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Characteristics of mammals
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Characteristics of mammals


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  • 1. Characteristics of Mammals
  • 2. The First Mammals• 280 million years ago, reptiles called “therapsids” existed, which had characteristics of both reptiles and mammals• True mammals appeared soon after• They were about the size of mice, were warm blooded, and were able to hunt at night because they could maintain their body temperature
  • 3. Common Characteristics• Mammals share 7 characteristics: – 1) Making Milk • All mammals have mammary glands, which are structures that make milk • Only mature females produce milk for their young • All milk is made of sugars, water, proteins, and fats
  • 4. – (2) Breathing Air • Mammals use their lungs to get oxygen from the air • Mammals have a muscle to help them get air called a diaphragm it lies at the bottom of the rib cage
  • 5. – (3) Endothermic • As oxygen helps break down a mammal’s food, energy is released • This energy keeps a mammal warm • Like birds, mammals are endotherms • Helps them survive in cold areas
  • 6. – (4) Hair • Mammals stay warm by having hair • Thick coats are called fur • Most mammals have a layer of fat under their skin to keep them warm • This fat traps heat in the body
  • 7. – (5) Specialized Teeth • Mammals have teeth with different shapes and sizes for different jobs • Meat-eating mammals have large canines to help eat prey • Plant-eating mammals have larger incisors and molars to help them bite and grind plants
  • 8. – (6) Sexual Reproduction • Most mammals give birth to live young • Newborn mammals stay with at least one parent until they are grown
  • 9. – (7) Large Brains • Mammal’s brain is much larger than that of most other animals of the same size • Allows mammals to learn and think quickly • Also allows mammals to respond quickly to events around them • Mammal uses its senses to find out about the world
  • 10. Placental Mammals• Placental mammal: embryo develops inside the mother’s body in an organ called a uterus – The placenta attaches the embryo to the uterus – Placenta carries food and oxygen from the mother’s blood to the embryo and carries wastes away from the embryo – The time that the embryo develops is called the gestation period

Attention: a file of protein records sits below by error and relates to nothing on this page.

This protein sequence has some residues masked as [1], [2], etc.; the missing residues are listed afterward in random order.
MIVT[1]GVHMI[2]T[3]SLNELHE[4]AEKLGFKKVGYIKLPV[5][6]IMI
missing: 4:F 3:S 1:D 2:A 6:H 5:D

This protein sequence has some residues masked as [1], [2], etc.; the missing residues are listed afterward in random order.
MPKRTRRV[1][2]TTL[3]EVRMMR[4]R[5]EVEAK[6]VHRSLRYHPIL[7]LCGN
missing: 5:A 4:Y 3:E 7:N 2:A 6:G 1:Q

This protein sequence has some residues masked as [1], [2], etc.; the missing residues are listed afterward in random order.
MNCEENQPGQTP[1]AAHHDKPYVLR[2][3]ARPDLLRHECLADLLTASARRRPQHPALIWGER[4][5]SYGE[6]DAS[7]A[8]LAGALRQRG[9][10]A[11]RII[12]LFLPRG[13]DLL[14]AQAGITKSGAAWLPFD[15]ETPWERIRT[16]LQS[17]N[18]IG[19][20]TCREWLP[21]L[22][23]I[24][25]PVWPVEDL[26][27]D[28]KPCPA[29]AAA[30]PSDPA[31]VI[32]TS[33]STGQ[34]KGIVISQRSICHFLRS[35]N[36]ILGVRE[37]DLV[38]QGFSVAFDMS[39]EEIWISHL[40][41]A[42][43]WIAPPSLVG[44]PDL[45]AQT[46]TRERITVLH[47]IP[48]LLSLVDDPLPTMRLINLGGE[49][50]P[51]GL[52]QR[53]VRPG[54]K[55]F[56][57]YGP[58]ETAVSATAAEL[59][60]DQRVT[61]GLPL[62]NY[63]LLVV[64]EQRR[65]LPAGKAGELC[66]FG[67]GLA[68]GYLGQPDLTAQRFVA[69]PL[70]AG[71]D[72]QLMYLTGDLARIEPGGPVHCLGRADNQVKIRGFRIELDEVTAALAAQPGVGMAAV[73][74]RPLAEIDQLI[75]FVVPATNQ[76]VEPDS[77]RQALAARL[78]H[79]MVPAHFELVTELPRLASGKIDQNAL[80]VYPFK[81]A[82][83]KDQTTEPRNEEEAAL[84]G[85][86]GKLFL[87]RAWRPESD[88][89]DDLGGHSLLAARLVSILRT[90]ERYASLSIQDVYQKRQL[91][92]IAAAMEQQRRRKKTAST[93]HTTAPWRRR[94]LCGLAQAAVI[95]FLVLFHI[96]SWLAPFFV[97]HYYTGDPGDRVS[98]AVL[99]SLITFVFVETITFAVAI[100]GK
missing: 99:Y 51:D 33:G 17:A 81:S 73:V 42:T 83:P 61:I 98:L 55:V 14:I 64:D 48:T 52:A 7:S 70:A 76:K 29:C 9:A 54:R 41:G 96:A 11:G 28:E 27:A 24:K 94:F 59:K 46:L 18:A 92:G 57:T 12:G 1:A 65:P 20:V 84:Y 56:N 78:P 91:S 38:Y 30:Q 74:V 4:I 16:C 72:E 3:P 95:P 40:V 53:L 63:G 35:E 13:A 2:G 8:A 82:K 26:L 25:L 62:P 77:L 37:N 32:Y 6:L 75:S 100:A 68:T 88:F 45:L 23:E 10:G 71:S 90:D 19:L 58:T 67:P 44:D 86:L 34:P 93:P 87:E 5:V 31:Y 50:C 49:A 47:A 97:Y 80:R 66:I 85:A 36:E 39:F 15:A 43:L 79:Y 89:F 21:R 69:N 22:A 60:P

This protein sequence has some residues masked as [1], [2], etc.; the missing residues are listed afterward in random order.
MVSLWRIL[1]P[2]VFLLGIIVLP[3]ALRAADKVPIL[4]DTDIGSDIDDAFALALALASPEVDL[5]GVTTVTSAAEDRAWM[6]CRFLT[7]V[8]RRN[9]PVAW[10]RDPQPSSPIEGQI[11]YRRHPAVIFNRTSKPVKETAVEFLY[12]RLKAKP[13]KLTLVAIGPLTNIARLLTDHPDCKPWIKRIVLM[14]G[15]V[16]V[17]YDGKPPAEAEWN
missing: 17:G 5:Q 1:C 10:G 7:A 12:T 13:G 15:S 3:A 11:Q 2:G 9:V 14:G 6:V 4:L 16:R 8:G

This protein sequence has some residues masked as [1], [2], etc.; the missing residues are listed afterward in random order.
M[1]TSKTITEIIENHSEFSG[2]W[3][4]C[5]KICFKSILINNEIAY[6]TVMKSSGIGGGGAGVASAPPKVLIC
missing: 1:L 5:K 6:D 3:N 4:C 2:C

• 11. • Living placental mammals are divided into 11 main groups that contain 18 orders: – (1) anteaters, armadillos, & sloths • These mammals are called “toothless mammals” but only anteaters have no teeth • Most catch insects with long, sticky tongues
  • 12. • Insectivores • Rodents – Eat insects – More than one-third of – Most are small with mammal species are long pointed noses rodents – Include moles, shrews, – Include squirrels, and hedgehogs mice, porcupines
  • 13. • Rabbits, Hares, and • Flying Mammals Pikas – Bats are the only – Have sharp, gnawing mammals that fly teeth – Most use echoes to – Have 2 sets of incisors find their food and they in their upper jaw way – Shorter tails than rodents
  • 14. • Carnivores • Trunk-Nosed – Have large canine Mammals teeth and special – Elephants are the only molar teeth for slicing living mammals with a meat trunk – Many only eat meat – A trunk is a – Includes bears, cats, combination of an dogs, otters, hyenas upper lip and nose
  • 15. • Hoofed Mammals • Cetaceans – A hoof is a thick, hard – All cetaceans live in pad that covers a the water mammal’s toe – Unlike fish, they have – Most hoofed mammals lungs and nurse their are fast runners young – Includes giraffes, – Includes whales, camels, pigs dolphins, and porpoises
  • 16. • Manatees and • Primates Dugongs – Have 5 fingers on – Smallest group of each hand and 5 toes mammals that live in on each foot the water – Considered highly – Used their front intelligent animals flippers and tail to – Includes monkeys, swim slowly apes, and humans
  • 17. • Monotremes – Mammals that lay eggs – Examples: duck-billed platypus, echidna• Marsupials – Mammals that carry their young in a pouch – Several species of marsupials living today – Examples: koalas, opposum, kangaroo